john smallwood 112614More than a year later, John Smallwood still shakes his head in disbelief when he thinks about the appraiser who advised him to tear down the century-old Red Bank mansion he was about to buy and rehabilitate for use as office space.

For one thing, the comment betrayed astonishing ignorance of zoning law, Smallwood said: with just 60 feet of frontage on Broad Street, a new structure would have to be sliver-thin to accommodate setbacks and access to the parking out back.

More than that, though, was the appraiser’s failure to appreciate both the real and intangible value of the structure, at 199 Broad.

“I was really offended” by the suggestion, Smallwood told redbankgreen. “He just didn’t get what we have here.”

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RED BANK: ANDERSON SAILS TO APPROVAL

metrovation anderson 101614An architect’s rendering of the proposed Anderson Storage building, as seen from Bridge Avenue. Below, zoning board member Jesse Garrison, left, congratulates developer Chris Cole after the vote. (Photos by John T. Ward. Click to enlarge)

By JOHN T. WARD

garrison cole 101614The second plan to transform the Red Bank’s former Anderson storage building in a decade cruised to approval Thursday night.

The earlier approval, obtained in 2006 and never followed up on, was to convert the long-vacant, 27,000-square-foot structure into 23 condos. This one calls for a four-story addition and other changes to produce a 48,600SF office structure with a stores and a restaurant on the ground floor, a greenhouse on the roof, and a small shop made of shipping containers in the rear parking lot.

The new plan had some tailwind created by its predecessor.

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RED BANK: PLAN ‘SPICES UP’ ANDERSON SITE

chris cole 100214Metrovation partner Chris Cole with a rendering of the proposed project. Below, a freestanding structure in the parking lot would be be made of shipping containers. (Photos by John T. Ward. Click to enlarge)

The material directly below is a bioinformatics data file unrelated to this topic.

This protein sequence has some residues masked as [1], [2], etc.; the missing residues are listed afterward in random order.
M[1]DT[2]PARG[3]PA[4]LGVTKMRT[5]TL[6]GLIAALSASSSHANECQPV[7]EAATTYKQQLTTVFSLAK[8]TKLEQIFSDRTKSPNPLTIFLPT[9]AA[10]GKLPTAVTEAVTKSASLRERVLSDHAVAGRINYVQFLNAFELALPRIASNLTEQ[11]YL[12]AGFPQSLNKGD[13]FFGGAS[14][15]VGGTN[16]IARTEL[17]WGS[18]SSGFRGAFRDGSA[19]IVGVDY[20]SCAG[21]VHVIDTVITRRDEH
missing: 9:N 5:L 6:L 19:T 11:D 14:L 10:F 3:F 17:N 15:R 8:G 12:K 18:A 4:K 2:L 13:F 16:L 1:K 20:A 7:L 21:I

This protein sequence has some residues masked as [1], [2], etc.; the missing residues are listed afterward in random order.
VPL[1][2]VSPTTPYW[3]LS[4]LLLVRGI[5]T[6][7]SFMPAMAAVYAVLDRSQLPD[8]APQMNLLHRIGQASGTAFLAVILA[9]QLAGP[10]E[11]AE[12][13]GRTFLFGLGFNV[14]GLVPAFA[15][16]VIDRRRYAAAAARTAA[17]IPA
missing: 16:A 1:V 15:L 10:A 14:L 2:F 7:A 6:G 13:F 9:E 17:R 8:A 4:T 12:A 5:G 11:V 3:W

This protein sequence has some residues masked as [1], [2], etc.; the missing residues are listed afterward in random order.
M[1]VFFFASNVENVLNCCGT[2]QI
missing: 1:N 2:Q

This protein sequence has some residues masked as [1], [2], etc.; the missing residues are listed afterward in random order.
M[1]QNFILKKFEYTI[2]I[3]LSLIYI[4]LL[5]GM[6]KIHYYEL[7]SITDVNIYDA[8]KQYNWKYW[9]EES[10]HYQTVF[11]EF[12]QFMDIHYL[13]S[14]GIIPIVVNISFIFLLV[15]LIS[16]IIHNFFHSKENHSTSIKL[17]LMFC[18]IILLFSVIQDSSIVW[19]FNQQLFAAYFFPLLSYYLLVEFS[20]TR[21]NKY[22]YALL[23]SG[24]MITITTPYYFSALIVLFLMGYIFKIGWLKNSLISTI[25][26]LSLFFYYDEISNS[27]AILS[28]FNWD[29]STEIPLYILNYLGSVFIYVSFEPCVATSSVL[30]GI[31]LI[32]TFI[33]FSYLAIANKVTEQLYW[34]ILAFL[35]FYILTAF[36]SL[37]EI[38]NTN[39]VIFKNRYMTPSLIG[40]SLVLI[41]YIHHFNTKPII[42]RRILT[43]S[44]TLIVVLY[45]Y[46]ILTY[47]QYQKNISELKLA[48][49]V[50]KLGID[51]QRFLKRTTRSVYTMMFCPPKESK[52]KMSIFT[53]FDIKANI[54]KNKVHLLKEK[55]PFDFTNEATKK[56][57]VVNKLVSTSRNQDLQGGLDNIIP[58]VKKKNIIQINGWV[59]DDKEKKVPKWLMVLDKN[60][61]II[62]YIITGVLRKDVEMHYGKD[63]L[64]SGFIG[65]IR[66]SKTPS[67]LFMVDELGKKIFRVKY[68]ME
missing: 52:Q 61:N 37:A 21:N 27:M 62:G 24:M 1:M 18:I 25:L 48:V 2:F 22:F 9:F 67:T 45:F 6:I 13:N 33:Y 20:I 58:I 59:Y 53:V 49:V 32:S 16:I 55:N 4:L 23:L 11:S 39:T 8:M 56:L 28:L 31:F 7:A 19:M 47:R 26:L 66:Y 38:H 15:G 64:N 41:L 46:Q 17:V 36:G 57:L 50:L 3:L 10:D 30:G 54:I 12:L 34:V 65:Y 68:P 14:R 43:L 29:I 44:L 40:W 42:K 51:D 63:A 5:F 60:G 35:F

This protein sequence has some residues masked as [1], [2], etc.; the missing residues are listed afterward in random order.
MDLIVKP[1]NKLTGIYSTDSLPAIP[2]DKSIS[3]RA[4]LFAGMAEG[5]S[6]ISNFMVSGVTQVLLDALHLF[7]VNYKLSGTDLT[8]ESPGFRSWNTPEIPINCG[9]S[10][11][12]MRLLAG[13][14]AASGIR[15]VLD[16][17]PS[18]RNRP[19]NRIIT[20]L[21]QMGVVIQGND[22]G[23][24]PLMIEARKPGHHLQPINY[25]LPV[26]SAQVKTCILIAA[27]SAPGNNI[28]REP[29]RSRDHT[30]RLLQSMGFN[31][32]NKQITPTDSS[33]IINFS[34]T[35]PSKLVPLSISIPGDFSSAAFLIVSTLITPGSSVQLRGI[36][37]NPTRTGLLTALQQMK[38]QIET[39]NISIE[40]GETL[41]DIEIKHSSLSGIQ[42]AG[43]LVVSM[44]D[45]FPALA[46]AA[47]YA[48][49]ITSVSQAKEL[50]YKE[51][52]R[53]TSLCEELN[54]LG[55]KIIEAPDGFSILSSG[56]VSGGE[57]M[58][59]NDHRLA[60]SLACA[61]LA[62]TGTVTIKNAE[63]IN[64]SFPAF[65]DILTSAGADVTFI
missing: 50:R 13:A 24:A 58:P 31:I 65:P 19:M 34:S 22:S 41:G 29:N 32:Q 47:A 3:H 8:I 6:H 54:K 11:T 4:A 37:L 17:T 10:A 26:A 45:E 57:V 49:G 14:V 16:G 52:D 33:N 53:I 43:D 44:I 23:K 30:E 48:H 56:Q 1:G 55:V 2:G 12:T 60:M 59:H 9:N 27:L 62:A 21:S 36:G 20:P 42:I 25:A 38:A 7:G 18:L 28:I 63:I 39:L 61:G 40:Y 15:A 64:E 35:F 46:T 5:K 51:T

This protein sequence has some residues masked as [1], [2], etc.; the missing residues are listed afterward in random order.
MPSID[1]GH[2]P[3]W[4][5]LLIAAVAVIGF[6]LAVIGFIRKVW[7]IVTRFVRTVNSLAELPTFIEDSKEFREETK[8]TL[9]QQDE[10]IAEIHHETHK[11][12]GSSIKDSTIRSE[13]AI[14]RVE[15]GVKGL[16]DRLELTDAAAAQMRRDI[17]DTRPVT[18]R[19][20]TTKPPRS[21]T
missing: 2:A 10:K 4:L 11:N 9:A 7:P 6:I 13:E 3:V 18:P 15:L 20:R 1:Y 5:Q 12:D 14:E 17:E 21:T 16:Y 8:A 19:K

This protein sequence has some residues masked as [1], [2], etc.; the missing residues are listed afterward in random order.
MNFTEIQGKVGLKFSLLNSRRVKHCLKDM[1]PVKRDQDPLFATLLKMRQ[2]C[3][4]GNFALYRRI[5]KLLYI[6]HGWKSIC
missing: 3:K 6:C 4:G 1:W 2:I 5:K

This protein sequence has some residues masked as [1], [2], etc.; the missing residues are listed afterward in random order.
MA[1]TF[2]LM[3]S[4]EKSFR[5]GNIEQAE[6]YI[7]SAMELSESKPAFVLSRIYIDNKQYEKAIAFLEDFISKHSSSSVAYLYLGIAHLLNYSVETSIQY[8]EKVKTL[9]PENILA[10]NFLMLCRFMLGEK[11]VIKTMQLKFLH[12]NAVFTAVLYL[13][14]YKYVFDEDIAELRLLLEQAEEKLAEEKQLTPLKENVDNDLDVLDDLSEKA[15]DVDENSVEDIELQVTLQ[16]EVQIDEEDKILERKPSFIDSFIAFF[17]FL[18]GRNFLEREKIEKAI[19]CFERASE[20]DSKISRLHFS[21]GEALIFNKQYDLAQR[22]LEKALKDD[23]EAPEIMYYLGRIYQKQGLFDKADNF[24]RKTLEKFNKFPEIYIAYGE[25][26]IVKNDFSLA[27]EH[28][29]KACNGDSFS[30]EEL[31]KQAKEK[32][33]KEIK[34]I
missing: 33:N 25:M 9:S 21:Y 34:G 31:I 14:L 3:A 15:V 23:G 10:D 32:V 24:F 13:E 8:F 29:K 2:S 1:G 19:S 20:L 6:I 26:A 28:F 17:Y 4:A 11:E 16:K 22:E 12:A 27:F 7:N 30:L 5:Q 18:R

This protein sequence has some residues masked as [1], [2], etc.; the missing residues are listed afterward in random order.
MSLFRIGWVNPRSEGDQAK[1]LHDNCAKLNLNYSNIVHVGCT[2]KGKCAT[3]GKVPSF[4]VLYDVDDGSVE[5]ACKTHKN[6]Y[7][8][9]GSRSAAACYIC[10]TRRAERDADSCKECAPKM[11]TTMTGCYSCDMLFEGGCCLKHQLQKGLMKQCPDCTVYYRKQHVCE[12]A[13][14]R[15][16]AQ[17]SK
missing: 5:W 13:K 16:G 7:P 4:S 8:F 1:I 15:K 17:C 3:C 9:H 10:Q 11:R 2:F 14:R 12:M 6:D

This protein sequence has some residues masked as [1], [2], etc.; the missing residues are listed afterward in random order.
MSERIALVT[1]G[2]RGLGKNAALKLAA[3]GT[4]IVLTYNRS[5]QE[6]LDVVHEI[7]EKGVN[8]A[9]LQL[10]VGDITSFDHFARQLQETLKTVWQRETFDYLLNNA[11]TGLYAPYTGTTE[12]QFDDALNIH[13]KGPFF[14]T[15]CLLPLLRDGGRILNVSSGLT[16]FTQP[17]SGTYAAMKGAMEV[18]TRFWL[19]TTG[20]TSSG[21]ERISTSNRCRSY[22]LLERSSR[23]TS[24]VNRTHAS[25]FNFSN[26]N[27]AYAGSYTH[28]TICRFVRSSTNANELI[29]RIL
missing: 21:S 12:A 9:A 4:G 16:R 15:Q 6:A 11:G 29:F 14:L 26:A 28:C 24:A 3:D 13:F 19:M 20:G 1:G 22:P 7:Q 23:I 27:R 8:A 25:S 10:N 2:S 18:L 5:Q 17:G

By JOHN T. WARD

rb anderson 100214 2A plan to transform the former Anderson storage building in Red Bank into stores and offices reflects years of thinking about how to integrate it into the surrounding neighborhood, proponents told the borough zoning board Thursday night.

Testifying for developer Metrovation, architect Terry William Smith detailed a plan that he said “honors the integrity and the authenticity of the original building” via a four-story addition with a red brick exterior and lots of exposed wood and steel inside. “We’re not tampering with that,” he said.

Still, the project includes some giddy touches, including a small, freestanding structure made of shipping containers in the center of the parking lot and a century-old greenhouse on the roof.

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RED BANK: ANDERSON MAKEOVER RETURNS

rb anderson bldg 051214 1The former Anderson storage property on Monmouth Street abuts the North Jersey Coast Line. Below, an architect’s rendering of the remodeled building. (Photos by John T. Ward. Click to enlarge)

By JOHN T. WARD

anderson bldg 073114 4Two years after scuttling plans that would have transformed the long-vacant Anderson Brothers warehouse in Red Bank into luxury condos, developer Metrovation is back, minus the living units.

A plan to instead turn the three-story, red-brick structure into two floors of office space above street-level stores and a restaurant is scheduled to be heard by the borough zoning board Thursday night.

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RED BANK: CHURCH PLAN WINS FULL BLESSING

rb church 033114Developer Bob Silver, below, hugs congregants of the First Church of Christ, Scientist, above, after gaining approval to convert the 62-year-old structure to offices. (Photo by John T. Ward. Click to enlarge)

By JOHN T. WARD

bob silver 040314The proposed conversion of First Church of Christ, Scientist in Red Bank into an office complex was praised to the heavens Thursday night, even by a couple of neighbors who’d previously expressed wariness about it.

Developer Bob Silver, who previously converted a Christian Scientist church in Montclair into offices, won kudos for preserving one of Broad Street’s architectural gems while yielding to concerns about traffic. His project, dubbed “Two Eleven Broad,” was also lauded for “saving the home” of a shrunken congregation, which will continue to use a portion of the building, and for touches including electric-car rechargers and bike racks.